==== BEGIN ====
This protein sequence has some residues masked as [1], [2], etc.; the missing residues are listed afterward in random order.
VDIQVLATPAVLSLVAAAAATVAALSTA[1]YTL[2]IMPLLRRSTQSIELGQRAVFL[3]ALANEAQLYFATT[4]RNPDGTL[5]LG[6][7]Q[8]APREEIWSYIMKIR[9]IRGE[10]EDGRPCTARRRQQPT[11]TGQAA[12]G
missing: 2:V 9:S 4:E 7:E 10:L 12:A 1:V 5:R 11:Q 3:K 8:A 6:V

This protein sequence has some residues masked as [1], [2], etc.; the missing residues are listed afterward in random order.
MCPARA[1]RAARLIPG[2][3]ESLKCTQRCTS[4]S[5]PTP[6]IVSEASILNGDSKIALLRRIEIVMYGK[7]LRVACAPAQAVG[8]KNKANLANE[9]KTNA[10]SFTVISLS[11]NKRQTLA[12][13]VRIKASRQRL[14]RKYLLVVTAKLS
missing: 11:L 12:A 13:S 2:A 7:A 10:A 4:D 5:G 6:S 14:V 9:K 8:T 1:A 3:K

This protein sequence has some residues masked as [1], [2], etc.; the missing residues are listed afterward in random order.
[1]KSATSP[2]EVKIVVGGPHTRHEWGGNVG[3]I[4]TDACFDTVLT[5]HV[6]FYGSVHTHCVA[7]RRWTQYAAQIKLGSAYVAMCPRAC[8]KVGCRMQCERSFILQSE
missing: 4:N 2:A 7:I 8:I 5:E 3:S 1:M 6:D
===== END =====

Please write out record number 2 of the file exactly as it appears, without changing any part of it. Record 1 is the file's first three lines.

This protein sequence has some residues masked as [1], [2], etc.; the missing residues are listed afterward in random order.
MCPARA[1]RAARLIPG[2][3]ESLKCTQRCTS[4]S[5]PTP[6]IVSEASILNGDSKIALLRRIEIVMYGK[7]LRVACAPAQAVG[8]KNKANLANE[9]KTNA[10]SFTVISLS[11]NKRQTLA[12][13]VRIKASRQRL[14]RKYLLVVTAKLS
missing: 11:L 12:A 13:S 2:A 7:A 10:A 4:D 5:G 6:S 14:V 9:K 8:T 1:A 3:K